India Inspiration

The Begging Professor

The begging professor
The begging professor

Begging for the Greatest Cause: Professor Sandeep Manohar Desai Continues Giving Hope to Hundreds of Poor Children

A former marine engineer and a professor at a reputed management institute in Mumbai, Sandeep Manohar Desai is often seen in Mumbai’s suburban trains holding a begging bowl. He asks commuters for contributions to teach underprivileged slum children.

Begging on trains may be a crime punishable under Section 144 of the Railways Act, with an imprisonment up to one year and a fine, but that does not deter 51-year-old Prof Sandeep Manohar Desai from virtually going around with a begging bowl on Mumbai’s suburban trains for two to three days. A marine engineer-turned-management studies lecturer-turned-social worker, Desai unabashedly admits that he has, for some time, been resorting to the unusual means of seeking money from commuters travelling by Mumbai’s suburban trains.

When he began this unusual routine nearly one-and-a-half years ago, Desai would commute in locals between Goregaon in north Mumbai and Churchgate, the Western Railways’ terminus in south Mumbai, as many times as possible, for six hours at a stretch in a day.

Desai’s brief speech in Marathi is what differentiates him from the other beggars. As the crowded local train departs the Churchgate or Goregaon station, he encourages commuters to donate by saying, “Vidya daan sarva sreshtha daan aahe” in Marathi (imparting free education is the greatest offering or donation one can make). He emphasizes to people that it is essential for them to make even the smallest donations for the noble cause of imparting education to children from poor families. He fluently repeats the same speech in Hindi and English.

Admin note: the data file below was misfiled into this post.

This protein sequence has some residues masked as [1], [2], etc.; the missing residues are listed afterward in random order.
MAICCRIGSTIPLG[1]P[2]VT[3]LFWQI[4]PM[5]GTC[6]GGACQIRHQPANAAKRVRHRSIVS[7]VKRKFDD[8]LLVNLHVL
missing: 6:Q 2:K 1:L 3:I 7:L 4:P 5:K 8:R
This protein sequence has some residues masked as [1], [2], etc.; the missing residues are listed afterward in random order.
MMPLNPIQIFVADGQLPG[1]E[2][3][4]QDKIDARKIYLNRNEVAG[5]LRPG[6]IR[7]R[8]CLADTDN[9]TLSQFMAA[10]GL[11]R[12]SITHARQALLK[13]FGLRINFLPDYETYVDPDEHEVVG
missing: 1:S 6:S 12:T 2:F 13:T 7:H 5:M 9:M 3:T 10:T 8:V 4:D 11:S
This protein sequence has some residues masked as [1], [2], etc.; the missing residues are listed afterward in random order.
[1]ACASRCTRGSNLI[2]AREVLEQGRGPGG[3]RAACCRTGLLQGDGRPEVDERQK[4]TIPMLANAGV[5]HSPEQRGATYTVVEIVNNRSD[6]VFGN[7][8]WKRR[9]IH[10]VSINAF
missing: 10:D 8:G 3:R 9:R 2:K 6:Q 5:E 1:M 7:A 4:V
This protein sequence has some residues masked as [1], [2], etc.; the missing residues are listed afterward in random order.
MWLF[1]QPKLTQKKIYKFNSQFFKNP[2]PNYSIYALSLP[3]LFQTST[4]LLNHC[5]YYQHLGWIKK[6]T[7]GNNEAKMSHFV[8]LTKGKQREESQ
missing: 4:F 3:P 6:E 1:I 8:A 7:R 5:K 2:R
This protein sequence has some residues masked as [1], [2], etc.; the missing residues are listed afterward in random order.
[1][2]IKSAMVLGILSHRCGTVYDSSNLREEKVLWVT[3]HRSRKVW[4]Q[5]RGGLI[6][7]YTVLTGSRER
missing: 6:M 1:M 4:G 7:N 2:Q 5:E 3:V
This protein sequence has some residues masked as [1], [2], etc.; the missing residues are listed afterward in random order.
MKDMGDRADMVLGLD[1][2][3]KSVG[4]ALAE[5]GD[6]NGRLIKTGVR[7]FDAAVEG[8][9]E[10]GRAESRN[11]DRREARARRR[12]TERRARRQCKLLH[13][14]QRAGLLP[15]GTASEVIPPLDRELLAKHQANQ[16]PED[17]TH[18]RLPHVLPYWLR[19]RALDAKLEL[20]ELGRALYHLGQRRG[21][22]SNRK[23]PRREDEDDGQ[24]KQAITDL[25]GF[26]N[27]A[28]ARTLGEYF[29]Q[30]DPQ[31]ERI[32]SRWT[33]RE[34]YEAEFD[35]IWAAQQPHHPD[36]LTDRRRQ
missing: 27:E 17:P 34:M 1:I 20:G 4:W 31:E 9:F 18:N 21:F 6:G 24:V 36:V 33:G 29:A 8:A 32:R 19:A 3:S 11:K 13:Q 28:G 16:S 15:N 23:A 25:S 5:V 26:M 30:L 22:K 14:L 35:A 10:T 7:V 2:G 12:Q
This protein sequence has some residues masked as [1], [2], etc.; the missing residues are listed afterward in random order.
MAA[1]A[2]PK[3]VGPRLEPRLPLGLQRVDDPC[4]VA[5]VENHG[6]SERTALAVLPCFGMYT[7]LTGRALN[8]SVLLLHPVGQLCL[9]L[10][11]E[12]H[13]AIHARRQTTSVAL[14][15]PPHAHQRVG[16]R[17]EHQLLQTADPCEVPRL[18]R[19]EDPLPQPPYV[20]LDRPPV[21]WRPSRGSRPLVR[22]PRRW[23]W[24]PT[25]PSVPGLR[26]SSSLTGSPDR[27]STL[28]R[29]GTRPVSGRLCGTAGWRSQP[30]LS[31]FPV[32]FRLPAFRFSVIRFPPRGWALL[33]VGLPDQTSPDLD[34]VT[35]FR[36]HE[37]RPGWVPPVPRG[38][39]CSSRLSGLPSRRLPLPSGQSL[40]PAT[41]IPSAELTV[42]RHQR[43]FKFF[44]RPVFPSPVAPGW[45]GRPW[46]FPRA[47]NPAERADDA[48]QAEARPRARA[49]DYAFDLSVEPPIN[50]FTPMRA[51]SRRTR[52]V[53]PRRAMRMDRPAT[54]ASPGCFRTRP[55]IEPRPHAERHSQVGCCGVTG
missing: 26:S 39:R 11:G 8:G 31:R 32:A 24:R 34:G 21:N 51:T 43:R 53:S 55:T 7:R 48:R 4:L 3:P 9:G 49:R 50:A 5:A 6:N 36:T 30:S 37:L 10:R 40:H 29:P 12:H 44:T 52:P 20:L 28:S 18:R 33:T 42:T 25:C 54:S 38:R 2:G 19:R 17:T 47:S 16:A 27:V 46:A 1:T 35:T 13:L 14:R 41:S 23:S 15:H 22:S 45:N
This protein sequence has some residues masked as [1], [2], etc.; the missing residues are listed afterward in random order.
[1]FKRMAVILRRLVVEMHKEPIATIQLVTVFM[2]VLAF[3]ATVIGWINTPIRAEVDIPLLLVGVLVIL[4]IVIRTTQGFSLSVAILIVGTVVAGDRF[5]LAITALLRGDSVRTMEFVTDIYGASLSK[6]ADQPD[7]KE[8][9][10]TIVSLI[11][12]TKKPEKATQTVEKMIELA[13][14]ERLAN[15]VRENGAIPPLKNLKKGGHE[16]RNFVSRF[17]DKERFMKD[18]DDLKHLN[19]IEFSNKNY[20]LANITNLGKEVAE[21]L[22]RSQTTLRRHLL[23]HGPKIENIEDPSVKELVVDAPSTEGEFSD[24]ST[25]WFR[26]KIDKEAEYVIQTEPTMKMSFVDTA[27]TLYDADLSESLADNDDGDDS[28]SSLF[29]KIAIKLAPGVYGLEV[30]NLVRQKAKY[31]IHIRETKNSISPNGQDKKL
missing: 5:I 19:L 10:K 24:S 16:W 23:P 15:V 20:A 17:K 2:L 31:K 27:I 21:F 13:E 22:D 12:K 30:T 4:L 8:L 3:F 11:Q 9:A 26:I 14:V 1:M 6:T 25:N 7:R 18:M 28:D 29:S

Despite facing some rude commuters occasionally, people have mostly supported him and in 2011 alone, he raised Rs. 21 lakh (approx. $38,000).

Hearing about his charity work, Bollywood actor Salman Khan contacted him and offered to match his portion of the donations that had been collected so far, which was Rs. 4 lakh. Not satisfied, Desai made an unusual request to Salman, asking him to speak to commuters on his mobile phone. The actor readily obliged. He not only urged the commuters to donate generously, he also sought to allay suspicions in some minds about Desai. As word spread, Desai began collecting as much as `8,000 to `9,000 a day for the next several days.

“Unfortunately, I have not received the promised donation of `4 lakh from Salman Khan so far. I reminded the actor’s associates a few times and the star himself and was assured our Trust would receive the promised donation soon,” Desai rues.

What does Desai do with the money he collects? He is a man with a mission. Among other things, he uses the money for a charitable Trust floated by him and a few like-minded persons. The Trust runs Shloka Missionaries Public School, a free, English medium school for children, from Goregaon slums. “It is a very small school located in a slum rehabilitation building. Our Trust also imparts training and holds certificate workshops on various subjects. As part of the exercise, we conduct courses on copy writing, creativity, campaign planning, Advertising and Communication under the Shloka Institute, Mumbai. In addition, we conduct creativity workshops for children of different age groups,” he says.

He may have set up the first of the schools, Shloka, just six years ago, but Desai is ambitious when it comes to his future plans. “I have plans to run 100 schools before I leave this world. Our Trust will also run a home for the aged. All depends on God’s mercy on us. Our Trust is a multi-purpose one, but we have not yet taken a decision on diversification,” he says.

Set up in 2001, the Shloka Missionaries — a public charitable trust — is managed by three trustees Noor Islam, who is one of the founder-trustees, Capt Shirdhar Bharatan and Capt Ajay Badaamikar
Suffice it to say, while, for most, charity begins at home, for Desai running trains serve as the wheels to reach out for charity — in the form of education — to the poor and the needy.